Intro to Anthropology (ANTH 1101-001)
UNC Charlotte, Spring 2019
Mon/Wed/Fri (10:10-11:00am) in Rowe 161
|Instructor: Adam Johnson||Office Hours: M/W 12:30-1:30pm|
|firstname.lastname@example.org||by appointment in Barnard 244A|
This syllabus contains policies and expectations I have established for this course. Please read the entire syllabus carefully and refer to it regularly throughout the semester.
Anthropology is the integrative study of who we are and where we come from. Anthropologists study all aspects of humans—including our evolution, our cultures, our languages, our histories, our entanglements with other living organisms, our health, our genetics, and so on. Since it is such a broad field of knowledge, this course will provide students with a survey of the (anti)-disciple.
This section of Introduction to Anthropology (ANTH1101-001) is designed to teach you to think anthropologically, that is, to think about humanity non-reductively. Thinking like an anthropologist is regarded as a tool for deciphering everyday experience and what it means to be human. Essentially, we are interested in who we are, where we come from, and what it means. Regardless of your major, understanding cultural and biological diversity, thinking critically and non-reductively, and culturally relative will be essential skills in whatever field and profession you’re passionate about!
Beyond the general course material, you will have the opportunity to practice your creativity, collaboration, communication, and most importantly, your critical thinking.
- Introduce students to anthropology as a discipline and its methodologies.
- Help students develop analytical, communicative, and critical thinking skills through using anthropological knowledge.
- Emphasize learning how to ask important and interesting anthropological questions.
- Help students understand how we construct our worlds.
- Think critically about social issues and articulate diverse perspectives.
- Communicate effectively orally and in writing.
- To apply anthropology to understand and solve human problems.
How to Think Like and Anthropologist (ISBN: 9780691178783) by Matthew Engelke
Additional required readings include articles, book chapters, and other readings. These will be posted on Canvas.
|Attendance and Participation||10|
|Misc. Individual Assignments||10|
|Letter Grade Calculation|
|A = 100 to 90|
|B = 89.9 to 80|
|C = 79.9 to 70|
|D = 69.9 to 60|
|F = Below 60|
This class is organized in an active learning style called Team-Based Learning. This shifts the course away from a fully traditional lecture-style class and into a more engaging format. You will have weekly readings that engaged in anthropological themes (which you will complete before class each week) and class will be dedicated to lectures supplementing the readings, team and class discussions, and team activities.
In order to best engage with the material, it is important to touch it in various ways. This means that it is not enough to sit and listen to lecture and then stare at the material in a stressful and unproductive cram-session before and exam. Instead we will engage with the themes covered in the course through discourse, critique, reflection, and problem-solving.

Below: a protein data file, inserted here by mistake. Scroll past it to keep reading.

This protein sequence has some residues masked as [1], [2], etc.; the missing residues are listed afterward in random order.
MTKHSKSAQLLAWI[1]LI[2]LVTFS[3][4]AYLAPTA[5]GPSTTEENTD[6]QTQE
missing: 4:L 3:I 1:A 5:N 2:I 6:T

We will accomplish this by being placed into permanent teams for the duration of the semester. Many of the in-class activities and a semester project will be completed in these teams.
Attendance and Decorum:
You must attend class to do well in this course. This class uses a team-based learning approach that requires you to be present during scheduled classes to work with your team. If you must miss a class, please realize that you are disadvantaging your team. As such, your team members get to decide whether to award you credit for work that is completed if you are not present. If you are receiving financial aid and fail to attend class regularly, you put yourself at risk of losing your aid.
If you must miss class, it is your responsibility to get notes from another student—not from me. I expect you to know when assignments are due, when exams are schedule, and what readings are required.
As adults, I expect you to be respectful regarding your conduct during class, including the use of cell phones, etc., in the classroom. I would prefer that you not use laptops or tablets during class, except to take notes or participate in class activities. If you are distracting to me or to others during the class, I will ask you to modify your behavior or leave the room. UNCC Policy Statement 104 10.s states “Disruptive conduct also includes use of cell phones or other electronic devices for voice or text communication in class.”
Controversial Subject Matter:
Student participation and class discussion are highly valued and encouraged. As such, we will be exploring several potentially sensitive topics such as prejudice, discrimination, racism, and so forth. Mutual respect is key is this class. I will not tolerate disrespect under any circumstance. I ask that everyone is respectful of other people’s comments and questions even if you disagree. In the event that you find a comment another student makes to be insensitive or disrespectful, please speak up and explain your thoughts or feelings in a civil manner or discuss the issue with me outside of class.